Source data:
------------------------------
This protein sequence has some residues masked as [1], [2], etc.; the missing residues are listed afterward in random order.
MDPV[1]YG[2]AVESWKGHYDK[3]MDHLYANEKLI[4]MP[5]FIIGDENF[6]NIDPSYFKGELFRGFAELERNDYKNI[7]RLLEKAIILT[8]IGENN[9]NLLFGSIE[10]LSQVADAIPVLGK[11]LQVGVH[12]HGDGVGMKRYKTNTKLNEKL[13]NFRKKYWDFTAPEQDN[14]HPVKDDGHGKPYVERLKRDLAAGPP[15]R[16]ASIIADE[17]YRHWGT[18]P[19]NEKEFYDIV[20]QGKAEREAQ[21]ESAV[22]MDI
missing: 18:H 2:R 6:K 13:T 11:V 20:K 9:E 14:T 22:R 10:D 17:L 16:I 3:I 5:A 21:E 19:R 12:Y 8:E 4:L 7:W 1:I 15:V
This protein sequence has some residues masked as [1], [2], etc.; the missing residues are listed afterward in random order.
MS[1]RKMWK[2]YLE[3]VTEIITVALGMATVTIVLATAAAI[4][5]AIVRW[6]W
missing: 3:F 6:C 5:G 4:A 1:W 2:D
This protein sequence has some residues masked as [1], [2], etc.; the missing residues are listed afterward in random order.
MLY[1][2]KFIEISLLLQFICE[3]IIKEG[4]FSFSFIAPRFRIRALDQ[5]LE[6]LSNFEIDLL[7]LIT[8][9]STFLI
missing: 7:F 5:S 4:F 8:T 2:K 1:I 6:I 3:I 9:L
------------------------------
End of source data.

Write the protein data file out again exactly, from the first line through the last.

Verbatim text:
This protein sequence has some residues masked as [1], [2], etc.; the missing residues are listed afterward in random order.
MDPV[1]YG[2]AVESWKGHYDK[3]MDHLYANEKLI[4]MP[5]FIIGDENF[6]NIDPSYFKGELFRGFAELERNDYKNI[7]RLLEKAIILT[8]IGENN[9]NLLFGSIE[10]LSQVADAIPVLGK[11]LQVGVH[12]HGDGVGMKRYKTNTKLNEKL[13]NFRKKYWDFTAPEQDN[14]HPVKDDGHGKPYVERLKRDLAAGPP[15]R[16]ASIIADE[17]YRHWGT[18]P[19]NEKEFYDIV[20]QGKAEREAQ[21]ESAV[22]MDI
missing: 18:H 2:R 6:K 13:T 11:V 20:K 9:E 14:T 22:R 10:D 17:L 16:I 3:I 5:A 21:E 19:R 12:Y 8:E 4:L 7:W 1:I 15:V
This protein sequence has some residues masked as [1], [2], etc.; the missing residues are listed afterward in random order.
MS[1]RKMWK[2]YLE[3]VTEIITVALGMATVTIVLATAAAI[4][5]AIVRW[6]W
missing: 3:F 6:C 5:G 4:A 1:W 2:D
This protein sequence has some residues masked as [1], [2], etc.; the missing residues are listed afterward in random order.
MLY[1][2]KFIEISLLLQFICE[3]IIKEG[4]FSFSFIAPRFRIRALDQ[5]LE[6]LSNFEIDLL[7]LIT[8][9]STFLI
missing: 7:F 5:S 4:F 8:T 2:K 1:I 6:I 3:I 9:L